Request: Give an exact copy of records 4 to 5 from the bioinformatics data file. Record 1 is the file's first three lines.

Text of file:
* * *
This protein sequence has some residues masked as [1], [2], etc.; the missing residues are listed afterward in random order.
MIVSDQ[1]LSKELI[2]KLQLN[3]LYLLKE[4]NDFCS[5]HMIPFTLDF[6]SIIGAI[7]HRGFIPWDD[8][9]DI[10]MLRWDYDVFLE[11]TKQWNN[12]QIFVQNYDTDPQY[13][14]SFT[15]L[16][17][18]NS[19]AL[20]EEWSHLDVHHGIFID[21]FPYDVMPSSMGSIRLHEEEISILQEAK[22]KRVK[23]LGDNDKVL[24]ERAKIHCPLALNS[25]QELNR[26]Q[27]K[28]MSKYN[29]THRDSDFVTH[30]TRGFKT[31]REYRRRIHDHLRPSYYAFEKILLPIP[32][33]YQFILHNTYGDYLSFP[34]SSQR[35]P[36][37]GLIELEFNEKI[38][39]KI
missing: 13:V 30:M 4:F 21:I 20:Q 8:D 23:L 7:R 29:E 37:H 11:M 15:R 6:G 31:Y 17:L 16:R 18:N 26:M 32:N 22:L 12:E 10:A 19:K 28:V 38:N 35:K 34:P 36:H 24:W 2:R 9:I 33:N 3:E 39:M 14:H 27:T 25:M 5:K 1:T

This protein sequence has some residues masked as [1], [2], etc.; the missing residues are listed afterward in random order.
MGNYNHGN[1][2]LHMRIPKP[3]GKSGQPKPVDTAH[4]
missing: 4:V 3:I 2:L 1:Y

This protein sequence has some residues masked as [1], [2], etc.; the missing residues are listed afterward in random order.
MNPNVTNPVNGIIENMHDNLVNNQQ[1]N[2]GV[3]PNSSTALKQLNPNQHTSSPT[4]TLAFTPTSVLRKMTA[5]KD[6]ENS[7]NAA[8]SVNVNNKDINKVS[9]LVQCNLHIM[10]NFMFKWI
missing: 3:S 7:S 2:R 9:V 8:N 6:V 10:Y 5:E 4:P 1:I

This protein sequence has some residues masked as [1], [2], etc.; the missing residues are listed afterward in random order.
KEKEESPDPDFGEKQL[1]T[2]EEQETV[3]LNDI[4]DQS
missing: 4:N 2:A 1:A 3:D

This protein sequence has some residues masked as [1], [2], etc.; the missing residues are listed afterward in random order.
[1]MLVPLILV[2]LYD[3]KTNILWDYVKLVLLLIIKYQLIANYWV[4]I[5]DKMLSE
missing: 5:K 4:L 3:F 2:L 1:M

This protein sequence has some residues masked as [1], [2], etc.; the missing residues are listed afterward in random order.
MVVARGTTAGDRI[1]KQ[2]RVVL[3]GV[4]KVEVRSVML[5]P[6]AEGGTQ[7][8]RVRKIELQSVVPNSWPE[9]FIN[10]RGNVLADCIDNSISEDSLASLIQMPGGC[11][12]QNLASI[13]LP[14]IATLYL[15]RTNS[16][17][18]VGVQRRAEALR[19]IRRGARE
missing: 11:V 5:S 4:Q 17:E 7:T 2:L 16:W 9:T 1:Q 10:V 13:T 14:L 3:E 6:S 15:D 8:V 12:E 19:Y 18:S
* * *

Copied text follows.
This protein sequence has some residues masked as [1], [2], etc.; the missing residues are listed afterward in random order.
KEKEESPDPDFGEKQL[1]T[2]EEQETV[3]LNDI[4]DQS
missing: 4:N 2:A 1:A 3:D

This protein sequence has some residues masked as [1], [2], etc.; the missing residues are listed afterward in random order.
[1]MLVPLILV[2]LYD[3]KTNILWDYVKLVLLLIIKYQLIANYWV[4]I[5]DKMLSE
missing: 5:K 4:L 3:F 2:L 1:M